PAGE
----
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Film intelligence: Second-rate ratings

Every week there are dozens of film news stories. Every week, we read them all and bring you the five most important ones in the single most important blog post you’ll ever read (today [at this moment]). This week, Harvey Weinstein and the MPAA try to BULLY each other, we cap off our Oscar hangover and THE GODFATHER returns to theaters.

1. BULLY Keeps Getting Bullied

Last week’s story about The Weinstein Company appealing BULLY’s R rating from the Motion Picture Association of America has gotten considerably more complicated since we last spoke about it. That appeal was denied, as the vast majority of MPAA appeals are, prompting an online petition that’s already collected over 100,000 signatures and a threat from Harvey Weinstein to pull out of the MPAA in protest over the decision. The latest development involves a letter from NATO — not that one, the trade organization representing movie theaters — telling The Weinstein Company that it will instruct its members to treat an unrated cut of BULLY, a documentary about the bullying problem in our nation’s school, as it would any other unrated movie. In other words: no one under the age of 17 will be admitted, a prospect that bodes poorly for BULLY’s box office, let alone its chance to affect change in our nation’s schools. In response to NATO’s letter, the Weinsteins released their own statement in which they argued that “to suggest that the film BULLY could ever be treated like an NC-17 film is completely unconscionable, not to mention unreasonable.” Reports that the Weinsteins then gave the head of NATO a wedgie were unconfirmed at press time. [Entertainment Weekly]

2. “It was a wonderful night for Oscar! Wait, was it?”

There was this little awards show for movies on Sunday, the Academy Awards? You might have heard about it. THE ARTIST was the big winner, taking home five awards including Best Director (Michel Hazanavicius), Best Actor (Jean Dujardin), and Best Picture. ABC was also a winner for the evening, as their Oscar telecast drew 39.3 million viewers, up 4% from last year. That makes Billy Crystal a winner, too; returning to host the Academy Awards for the first time since 2004, he drew a bigger crowd than last year’s whippersnappers, James Franco and Anne Hathaway, despite the fact that both of them are younger than most of Crystal’s material. Social media got involved in the show as well; Twitter reported posting more 3.8 million tweets during the show. I think I personally sent about half of them (the other half were people asking “Who is Billy Crystal?”). [Los Angeles Times]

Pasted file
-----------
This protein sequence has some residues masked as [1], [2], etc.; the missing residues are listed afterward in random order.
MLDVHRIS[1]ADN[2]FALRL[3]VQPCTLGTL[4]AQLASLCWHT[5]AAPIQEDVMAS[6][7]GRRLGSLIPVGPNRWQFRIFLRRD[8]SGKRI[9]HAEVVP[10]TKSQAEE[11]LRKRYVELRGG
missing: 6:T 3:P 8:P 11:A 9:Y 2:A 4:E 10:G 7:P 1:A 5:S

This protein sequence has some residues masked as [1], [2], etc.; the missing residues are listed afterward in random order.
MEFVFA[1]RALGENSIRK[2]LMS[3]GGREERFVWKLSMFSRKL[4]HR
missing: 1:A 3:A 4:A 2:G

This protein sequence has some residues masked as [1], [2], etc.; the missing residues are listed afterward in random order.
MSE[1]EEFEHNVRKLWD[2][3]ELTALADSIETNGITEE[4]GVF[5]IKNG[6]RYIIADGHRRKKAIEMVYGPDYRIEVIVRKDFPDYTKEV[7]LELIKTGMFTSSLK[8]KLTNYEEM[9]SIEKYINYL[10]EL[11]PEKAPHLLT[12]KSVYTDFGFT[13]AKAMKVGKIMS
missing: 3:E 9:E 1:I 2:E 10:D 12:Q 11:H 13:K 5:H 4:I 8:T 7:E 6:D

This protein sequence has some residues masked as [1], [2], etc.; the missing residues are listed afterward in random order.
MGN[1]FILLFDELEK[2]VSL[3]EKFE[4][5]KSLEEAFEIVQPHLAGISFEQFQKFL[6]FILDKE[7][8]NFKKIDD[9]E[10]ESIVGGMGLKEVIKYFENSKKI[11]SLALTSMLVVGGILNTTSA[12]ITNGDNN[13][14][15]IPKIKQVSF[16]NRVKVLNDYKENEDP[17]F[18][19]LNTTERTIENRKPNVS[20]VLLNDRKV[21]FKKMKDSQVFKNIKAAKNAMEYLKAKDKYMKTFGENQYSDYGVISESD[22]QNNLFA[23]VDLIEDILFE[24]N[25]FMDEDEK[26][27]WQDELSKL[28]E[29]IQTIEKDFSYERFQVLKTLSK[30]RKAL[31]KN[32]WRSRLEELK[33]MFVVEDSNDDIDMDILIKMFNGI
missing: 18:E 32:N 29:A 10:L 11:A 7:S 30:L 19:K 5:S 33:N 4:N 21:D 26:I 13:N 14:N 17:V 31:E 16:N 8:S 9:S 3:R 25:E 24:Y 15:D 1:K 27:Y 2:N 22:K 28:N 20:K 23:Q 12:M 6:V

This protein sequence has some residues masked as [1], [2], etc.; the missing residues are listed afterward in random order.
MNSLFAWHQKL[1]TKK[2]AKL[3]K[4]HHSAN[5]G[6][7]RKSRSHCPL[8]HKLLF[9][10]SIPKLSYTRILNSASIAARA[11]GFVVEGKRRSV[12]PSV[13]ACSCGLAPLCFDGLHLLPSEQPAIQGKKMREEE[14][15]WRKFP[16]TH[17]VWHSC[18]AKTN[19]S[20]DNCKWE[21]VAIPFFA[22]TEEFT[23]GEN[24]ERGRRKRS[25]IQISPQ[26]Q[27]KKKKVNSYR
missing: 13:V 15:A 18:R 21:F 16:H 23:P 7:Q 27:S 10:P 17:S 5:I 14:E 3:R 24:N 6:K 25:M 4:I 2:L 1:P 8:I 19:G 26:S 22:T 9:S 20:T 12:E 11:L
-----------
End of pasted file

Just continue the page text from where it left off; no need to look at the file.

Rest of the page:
3. Kim Jong-Il Communication

Another big story from last week involved the Oscars banning comedian Sacha Baron Cohen from the event after he threatened to walk the red carpet in character as the titular hero of his new film THE DICTATOR. “The Oscars’ red carpet is for publicity! Not publicity!” All right, so perhaps the Academy’s reaction was a bit rash, as they tacitly acknowledged when they overturned their initial ruling and permitted Cohen to attend as “Admiral General Aladeen.” Though Cohen never appeared on the official Oscars pre-show telecast (surely just a coincidence), he did show up on E!’s coverage, where he talked to Ryan Seacrest and “accidentally” dumped “Kim Jong-Il”‘s “ashes” all over the American Idol host. If you’re wondering why Cohen was allowed to besmirch the Oscars with his shenanigans, here’s a conspiracy theory for you. Who’s releasing THE DICTATOR? Paramount. Who’s Paramount’s paid marketing consultant? Tom Sherak. What organization is Tom Sherak the president of? The Academy of Motion Picture Arts and Sciences. Again, surely just a coincidence. [Deadline]

4. In Space, No One Can Hear You Advertise

Film promotions aren’t really news, but they can be a work of art unto themselves, as evidenced by this very cool piece of guerilla marketing designed to help raise awareness of Ridley Scott’s upcoming ALIEN prequel, PROMETHEUS. It’s designed to look like a TED Talk from the year 2023, where Peter Weyland (Guy Pearce) says he wants to change the world. The clip, conceived and designed by Ridley Scott and PROMETHEUS co-writer Damon Lindelof and directed by Scott’s son Luke, bears certain stylistic similarities, at least to my eye, with Scott’s legendary 1984 ad for Apple. Watch the ominous and intriguing short and judge for yourself. [Badass Digest]

5. An Offer You Can’t Refuse (It Comes With Melted Butter Topping)

Leave the gun, take the cannoli — no, you know what? Leave the gun and the cannolis at home (especially the gun), but if it’s playing near you, be sure to go see THE GODFATHER on the big screen, as God and Francis Ford Coppola originally intended. It’s playing Thursday, March 1 for one night only at select Cinemark Theaters, in a 40th anniversary restoration overseen by archivist Robert Harris and GODFATHER cinematographer Gordon Willis. THE GODFATHER is on every home format known to man, it plays on cable all the time, but if you’ve never seen projected in a dark room, uninterrupted by commercials (and interrupted by teenagers on their cell phones), you really need to do it at least once. If you go, I promise I won’t leave any more severed horse heads in your bed (the first one was an accident, I swear). [The Hollywood Reporter]